Posts tagged “Melanoma Awareness Month

Melanoma Awareness Month 2017

By Danielle Paterson, Executive Director, David Cornfield Melanoma Fund

This year’s Melanoma Awareness Month was a great one for DCMF. Our awareness, prevention and research efforts were in full swing. Our 2017 Sun Smart Kids Program starting rolling out across Ontario, our melanoma awareness videos Dear 16 Year Old Me and #newfamilyrule continued to empower people to protect and check their skin, and the DCMF Award at the University of Toronto began to take shape.

cupcakes 10 yearsWe also had the great pleasure to celebrate DCMF’s 10th Anniversary with our most loyal supporters at Deloitte Thursday Night Lights on May 11th. That night we spent some time reflecting on where we started and what we have achieved.

We have also taken the time to reflect on the significant melanoma awareness, prevention and research progress worldwide – much has changed since DCMF began in 2007. In particular, we admire Australia’s efforts to tackle melanoma head on. In 2014, Australia became the first country in the world to see a decrease in melanoma rates. This decrease was no fluke. It was as a result of a concerted multi-year, multi-sectoral strategy to curb melanoma in Australia – the country that had the highest melanoma rates in the world. Using prominent public health campaigns, school-based sun safety programs, the development of sun protective clothing and the use of shade, Australia enabled its citizens to significantly reduce their risk of melanoma. In 2016, Australia even banned indoor tanning nationally. Australia’s leadership is commendable.

On the research front, the past 10 years have been remarkable. New diagnostic technologies have emerged making early detection more effective. And groundbreaking treatment options, such as targeted treatment and immunotherapy, have been introduced and are helping to save lives that certainly would have been lost a decade ago.

These awareness, prevention and research advances are impressive. But much work remains to be done.

Skin cancer (melanoma and non-melanoma) is the most common cancer in North America accounting for more cases than the four major cancers combined (breast, colorectal, lung and prostate). Thankfully, melanoma is preventable and treatable if detected early.

During DCMF’s first decade, a strong foundation has been built to help curb the incidence of melanoma. This Melanoma Awareness Month, we did our small part. Moving forward, every month, we all need to do more.


Wrapping up Melanoma Awareness Month

protect and check 1

Written by: Danielle Paterson, Executive Director, DCMF

It’s been a great Melanoma Awareness Month at DCMF. Our award winning video Dear 16 Year Old Me, was profiled on NBC’s The Today Show on Melanoma Monday and passed 7 million views on YouTube, and we celebrated a very successful annual fundraising event on May 13 with our most loyal supporters.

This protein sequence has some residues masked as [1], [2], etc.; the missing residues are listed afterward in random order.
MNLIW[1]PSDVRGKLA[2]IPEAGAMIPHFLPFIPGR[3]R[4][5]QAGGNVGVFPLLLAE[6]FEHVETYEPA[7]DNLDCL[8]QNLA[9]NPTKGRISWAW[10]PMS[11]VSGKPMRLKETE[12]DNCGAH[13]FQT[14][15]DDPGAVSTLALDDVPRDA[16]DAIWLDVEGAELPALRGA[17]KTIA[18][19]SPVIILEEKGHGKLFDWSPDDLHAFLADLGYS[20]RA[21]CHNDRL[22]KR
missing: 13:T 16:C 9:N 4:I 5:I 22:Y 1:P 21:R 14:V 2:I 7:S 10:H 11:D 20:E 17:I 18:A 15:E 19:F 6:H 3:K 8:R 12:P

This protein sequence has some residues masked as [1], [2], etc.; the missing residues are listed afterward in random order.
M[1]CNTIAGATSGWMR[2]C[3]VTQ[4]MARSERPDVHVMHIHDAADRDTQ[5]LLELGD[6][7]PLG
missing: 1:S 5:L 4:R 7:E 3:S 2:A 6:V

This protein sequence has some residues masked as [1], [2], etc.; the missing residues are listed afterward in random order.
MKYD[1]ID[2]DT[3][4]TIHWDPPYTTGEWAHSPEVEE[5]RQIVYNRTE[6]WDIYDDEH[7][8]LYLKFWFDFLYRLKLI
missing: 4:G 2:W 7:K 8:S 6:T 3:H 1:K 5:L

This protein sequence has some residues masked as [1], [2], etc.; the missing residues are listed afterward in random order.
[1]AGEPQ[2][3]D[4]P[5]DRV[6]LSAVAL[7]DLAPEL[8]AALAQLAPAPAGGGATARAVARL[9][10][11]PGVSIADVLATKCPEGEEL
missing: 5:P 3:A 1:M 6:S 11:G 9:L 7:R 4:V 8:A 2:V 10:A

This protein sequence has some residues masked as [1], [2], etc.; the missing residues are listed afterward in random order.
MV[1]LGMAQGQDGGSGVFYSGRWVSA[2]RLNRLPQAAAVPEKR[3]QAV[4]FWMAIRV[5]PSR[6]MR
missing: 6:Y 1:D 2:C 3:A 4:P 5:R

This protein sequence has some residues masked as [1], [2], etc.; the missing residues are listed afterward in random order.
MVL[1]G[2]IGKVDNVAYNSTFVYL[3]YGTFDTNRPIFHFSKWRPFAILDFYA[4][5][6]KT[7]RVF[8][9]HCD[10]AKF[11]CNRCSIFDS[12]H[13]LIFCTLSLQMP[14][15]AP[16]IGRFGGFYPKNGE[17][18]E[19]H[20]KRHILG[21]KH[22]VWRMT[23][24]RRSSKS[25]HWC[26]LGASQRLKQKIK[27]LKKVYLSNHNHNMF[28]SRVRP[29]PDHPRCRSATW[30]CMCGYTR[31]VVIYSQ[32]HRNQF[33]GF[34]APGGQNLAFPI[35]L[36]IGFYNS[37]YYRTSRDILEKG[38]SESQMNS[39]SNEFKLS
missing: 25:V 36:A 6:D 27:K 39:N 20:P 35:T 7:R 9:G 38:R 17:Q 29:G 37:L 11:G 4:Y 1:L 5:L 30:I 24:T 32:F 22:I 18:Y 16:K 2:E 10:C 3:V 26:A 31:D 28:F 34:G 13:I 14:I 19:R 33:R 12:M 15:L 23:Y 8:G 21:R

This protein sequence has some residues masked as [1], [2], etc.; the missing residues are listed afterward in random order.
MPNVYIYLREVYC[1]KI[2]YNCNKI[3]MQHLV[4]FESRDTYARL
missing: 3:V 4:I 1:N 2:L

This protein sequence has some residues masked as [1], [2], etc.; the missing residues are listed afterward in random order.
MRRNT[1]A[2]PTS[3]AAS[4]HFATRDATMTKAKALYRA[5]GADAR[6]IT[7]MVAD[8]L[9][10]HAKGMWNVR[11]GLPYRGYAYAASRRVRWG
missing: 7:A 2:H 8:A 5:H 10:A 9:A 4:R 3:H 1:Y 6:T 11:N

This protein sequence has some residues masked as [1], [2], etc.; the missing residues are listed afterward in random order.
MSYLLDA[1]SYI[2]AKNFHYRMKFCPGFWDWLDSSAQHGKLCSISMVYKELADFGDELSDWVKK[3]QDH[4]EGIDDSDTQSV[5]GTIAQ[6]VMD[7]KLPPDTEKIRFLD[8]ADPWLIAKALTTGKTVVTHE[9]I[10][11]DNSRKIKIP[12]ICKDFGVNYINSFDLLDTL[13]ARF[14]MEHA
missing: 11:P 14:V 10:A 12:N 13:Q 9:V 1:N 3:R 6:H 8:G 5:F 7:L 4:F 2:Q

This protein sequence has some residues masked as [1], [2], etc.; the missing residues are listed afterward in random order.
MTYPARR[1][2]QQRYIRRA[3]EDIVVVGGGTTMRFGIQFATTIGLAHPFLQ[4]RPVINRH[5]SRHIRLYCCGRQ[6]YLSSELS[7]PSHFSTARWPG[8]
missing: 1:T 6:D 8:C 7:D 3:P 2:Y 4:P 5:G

We know our efforts, and those of all our partners and friends in the melanoma community, are helping to increase awareness of melanoma. The question is, are they helping enough?

When people ask me where I work, I say: The David Cornfield Melanoma Fund, a charity devoted to melanoma skin cancer prevention and research. I specifically add ‘skin cancer’ to the description because in my experience many people are not sure exactly what melanoma is or get it confused with other diseases.

This is not good news. If the term melanoma is not well known, surely the causes, severity and need for prevention are even less understood. If I asked the following questions to the general population I’m not sure how many could answer them correctly:

  1. What is the number one cancer in North America?

Skin cancer. Astonishingly, skin cancer accounts for almost the same number of new cancer cases as lung, breast, colorectal and prostate cancers combined. In 2014, an estimated 76,100 cases of non-melanoma skin cancer and 6,500 cases of melanoma will be diagnosed in Canada. As other cancers are decreasing in incidence, melanoma is increasing rapidly.

  1. Who does melanoma affect?

All skin types and all ages, including young people. People with many moles, fair skin, freckling, light hair, a family or personal history of melanoma or a weakened immune system are especially vulnerable.

  1. What causes melanoma?

The majority of melanoma cases are caused by over exposure to UV light from the sun and indoor tanning. One severe sunburn before the age of 18 doubles your chances of getting melanoma. Tanning bed use increases your risk of melanoma by 74%.

  1. Can you die from melanoma?

Yes, melanoma is the most serious and often fatal form of skin cancer. In 2014, it was estimated that 1,050 Canadians will die from melanoma. In the USA, one person dies of melanoma every hour.

  1. What are the two most important things you can do to reduce your risk of melanoma?

PROTECT and CHECK your skin. Protect your skin from the sun with hats, long clothing, sunglasses, sunscreen, shade, and reduce your time in the sun. Do not use indoor tanning equipment. Check your skin regularly and report any changes to your doctor. (Use these tools to help you check your skin).

With low awareness of these facts, I suppose it should be no surprise that prevention methods are currently half hearted. With a strong culture of tanning and a general complacency regarding prevention and early detection, we’ve got a lot work to do.

We know our efforts are worth it. We feel we have a responsibility to tell everyone that they have the power to avoid melanoma by protecting and checking their skin. We want to empower people to take the simple steps to stay healthy. To do that, we’ve decided to make every month melanoma awareness month! We hope you’ll join us!

 Every month is awareness


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